Ridiculum and CAT Host Stand-Up Comedy Show


Courtesy of Jada Thomas

Patrick Lyons performs onstage at the Riley Ellipse.

A.J. Fezza, Co-Culture Editor

During a tumultuous, socially-distanced year, everyone could use a laugh. Thankfully, Villanova University Ridiculum has provided the University’s community with a great opportunity to do so.

On Saturday, Oct. 17 at 8:30 p.m., community members gathered at the Riley Ellipse with  their beloved portable chairs to see a stand-up comedy show run by Ridiculum in conjunction with the Campus Activities Team (CAT). 

Ridiculum is also known as the University’s “Improv Club.” The organization typically holds comedic improvisation performances in St. Mary’s Theater, at which audience members typically yell out characters that the onstage actors have to portray or actions that the actors must perform. This stand-up event was a relatively new endeavor for Ridiculum; it was the club’s first exclusively stand-up show.

The event featured five performers. The comics were, in order: Timothy Krall, Kelechi Onuigbo, Patrick Lyons, Brandon Catanzaro and Andrew Mister.

In addition to being the final performer of the night, Mister, a junior, is also the Vice President and the Head of the Stand-Up Branch of Ridiculum. In the months leading up to the show, the other four performers turned to Mister (who has the most experience with stand-up comedy) and some others in the Stand-Up Branch for help with preparation. 

At the event, each comic spoke for about 15 minutes each.

Krall, a senior, joked about his fear of the film “Sleeping Beauty” and its villain, Maleficent. He also expressed his shock and betrayal upon discovering that Aurora’s dress is blue and not pink for the vast majority of “Sleeping Beauty.” He finished by deriding the Star Wars sequel trilogy.   

Onuigbo, a sophomore, took a different approach. She began by asking the audience how they felt, before poking fun of the audience’s standard response of cheers.

“We say we’re fine when we’re not really fine,” Onuigbo remarked on stage.

A common theme of her routine was making light of this example of social etiquette. She then made sure to joke about the prevalence of the name “Caroline” on campus (a theme that would be referenced even in the show’s subsequent performances), and poked fun at Wyoming, California, New Jersey and her hometown of Baltimore.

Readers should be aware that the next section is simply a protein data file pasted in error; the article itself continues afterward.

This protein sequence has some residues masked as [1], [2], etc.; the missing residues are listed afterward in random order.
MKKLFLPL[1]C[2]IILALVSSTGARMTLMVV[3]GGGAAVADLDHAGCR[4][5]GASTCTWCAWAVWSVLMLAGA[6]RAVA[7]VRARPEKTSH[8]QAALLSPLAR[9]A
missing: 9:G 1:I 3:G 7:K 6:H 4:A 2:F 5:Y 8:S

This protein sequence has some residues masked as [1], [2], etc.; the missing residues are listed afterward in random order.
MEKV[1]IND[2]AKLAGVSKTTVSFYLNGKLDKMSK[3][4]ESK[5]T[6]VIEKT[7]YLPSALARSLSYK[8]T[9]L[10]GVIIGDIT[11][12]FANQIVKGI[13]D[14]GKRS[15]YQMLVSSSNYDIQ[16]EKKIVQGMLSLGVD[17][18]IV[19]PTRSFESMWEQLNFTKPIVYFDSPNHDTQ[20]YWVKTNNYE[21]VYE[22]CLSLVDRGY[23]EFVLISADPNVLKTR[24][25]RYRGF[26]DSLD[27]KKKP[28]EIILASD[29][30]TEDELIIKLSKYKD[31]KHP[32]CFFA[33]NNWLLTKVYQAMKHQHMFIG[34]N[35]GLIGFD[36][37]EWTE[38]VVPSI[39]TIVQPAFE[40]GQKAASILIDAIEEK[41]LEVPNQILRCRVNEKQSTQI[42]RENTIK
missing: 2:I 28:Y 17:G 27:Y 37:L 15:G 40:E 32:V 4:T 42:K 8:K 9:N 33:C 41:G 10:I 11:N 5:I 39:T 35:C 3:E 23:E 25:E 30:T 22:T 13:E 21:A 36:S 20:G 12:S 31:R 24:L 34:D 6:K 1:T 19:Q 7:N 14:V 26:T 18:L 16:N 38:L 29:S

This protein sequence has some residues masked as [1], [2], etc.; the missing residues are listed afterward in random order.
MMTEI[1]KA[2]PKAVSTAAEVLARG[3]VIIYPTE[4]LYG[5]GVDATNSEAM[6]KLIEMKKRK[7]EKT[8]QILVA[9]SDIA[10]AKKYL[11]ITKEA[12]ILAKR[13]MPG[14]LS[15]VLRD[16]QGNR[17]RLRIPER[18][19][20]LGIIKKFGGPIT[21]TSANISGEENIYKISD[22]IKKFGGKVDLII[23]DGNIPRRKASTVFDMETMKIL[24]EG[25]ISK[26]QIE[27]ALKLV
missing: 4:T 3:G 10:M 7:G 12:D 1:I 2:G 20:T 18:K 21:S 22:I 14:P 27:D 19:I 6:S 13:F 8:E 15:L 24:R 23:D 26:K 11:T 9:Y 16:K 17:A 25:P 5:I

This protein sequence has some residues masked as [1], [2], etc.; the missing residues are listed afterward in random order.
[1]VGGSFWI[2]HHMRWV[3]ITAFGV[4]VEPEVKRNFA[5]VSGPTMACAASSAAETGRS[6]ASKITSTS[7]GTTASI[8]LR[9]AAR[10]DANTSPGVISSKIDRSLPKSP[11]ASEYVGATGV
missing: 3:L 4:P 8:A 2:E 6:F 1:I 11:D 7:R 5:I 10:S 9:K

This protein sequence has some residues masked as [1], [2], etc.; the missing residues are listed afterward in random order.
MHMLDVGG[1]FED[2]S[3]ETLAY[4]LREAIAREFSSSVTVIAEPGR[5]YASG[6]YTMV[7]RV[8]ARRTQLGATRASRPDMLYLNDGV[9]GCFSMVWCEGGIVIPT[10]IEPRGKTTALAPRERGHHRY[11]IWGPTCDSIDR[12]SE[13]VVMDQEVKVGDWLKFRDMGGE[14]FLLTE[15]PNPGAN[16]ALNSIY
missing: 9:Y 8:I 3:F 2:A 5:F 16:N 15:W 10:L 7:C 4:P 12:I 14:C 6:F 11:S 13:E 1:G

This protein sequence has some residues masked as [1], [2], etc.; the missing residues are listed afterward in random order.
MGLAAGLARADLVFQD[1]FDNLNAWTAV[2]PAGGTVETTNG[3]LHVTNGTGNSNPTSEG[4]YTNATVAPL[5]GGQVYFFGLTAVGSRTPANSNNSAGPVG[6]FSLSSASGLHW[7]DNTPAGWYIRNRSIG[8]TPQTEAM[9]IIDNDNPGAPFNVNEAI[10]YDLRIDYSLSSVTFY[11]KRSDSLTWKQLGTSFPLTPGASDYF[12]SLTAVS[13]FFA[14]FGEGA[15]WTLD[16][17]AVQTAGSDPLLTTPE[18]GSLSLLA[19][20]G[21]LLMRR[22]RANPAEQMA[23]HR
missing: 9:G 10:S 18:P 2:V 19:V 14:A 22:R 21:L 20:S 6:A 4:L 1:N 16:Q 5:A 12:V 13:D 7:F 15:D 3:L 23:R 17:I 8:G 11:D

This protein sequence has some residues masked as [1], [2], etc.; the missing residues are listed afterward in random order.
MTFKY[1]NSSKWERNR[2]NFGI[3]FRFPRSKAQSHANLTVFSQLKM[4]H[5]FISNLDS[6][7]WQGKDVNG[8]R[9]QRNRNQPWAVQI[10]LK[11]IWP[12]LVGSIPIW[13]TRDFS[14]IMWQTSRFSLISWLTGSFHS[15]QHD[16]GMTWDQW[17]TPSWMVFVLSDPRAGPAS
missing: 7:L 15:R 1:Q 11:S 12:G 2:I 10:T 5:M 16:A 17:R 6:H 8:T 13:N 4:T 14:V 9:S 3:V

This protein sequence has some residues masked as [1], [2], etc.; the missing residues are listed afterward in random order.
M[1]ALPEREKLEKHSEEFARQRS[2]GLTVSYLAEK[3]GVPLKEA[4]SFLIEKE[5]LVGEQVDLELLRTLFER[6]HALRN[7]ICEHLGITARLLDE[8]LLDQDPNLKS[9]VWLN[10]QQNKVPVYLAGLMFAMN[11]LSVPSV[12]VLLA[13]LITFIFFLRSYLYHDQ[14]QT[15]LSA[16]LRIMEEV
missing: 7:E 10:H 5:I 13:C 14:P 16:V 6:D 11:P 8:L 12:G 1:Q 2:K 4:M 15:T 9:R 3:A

Jokes about the recent California wildfires elicited some shocked murmuring from the crowd. 

“Too soon?” Onuigbo asked the audience.

Meanwhile, jokes about New Jersey drew extra laughs. This was to be expected, given the Garden State’s overrepresentation in the University’s student population. 

“I had never done stand-up before but I have done some improv shows with the club,” Onuigbo said. “I felt a little nervous, but more excited, because I knew a lot of my friends were looking forward to it.”

Lyons, a sophomore, followed Onuigbo on stage. He spent his routine reminiscing about his experience working at a zoo this past summer and fibbing to some young guests. 

“Going up to the stage was a surreal feeling,” Lyons said. “It hadn’t really hit me that whole day, but then towards the end of Kelechi’s performance I realized, ‘Wow I’m really about to go up and perform stand-up.’ But once I got up there I just began to feel really confident and went for it.”

Catanzaro, a sophomore, gave an animated, semi-fictional account of his trips to Las Vegas and the doctor’s office.

Finally, Mister topped off the night with jokes about Instagram etiquette and reflections on dating and love in high school. When Mister spoke about how his nervousness manifests itself in what seems like Irritable Bowel Syndrome, it resulted in the biggest eruption of laughter from the audience of the night. Perhaps this is a common University phenomenon.

One thing is clear: Ridiculum’s stand-up comedy show was a night to remember.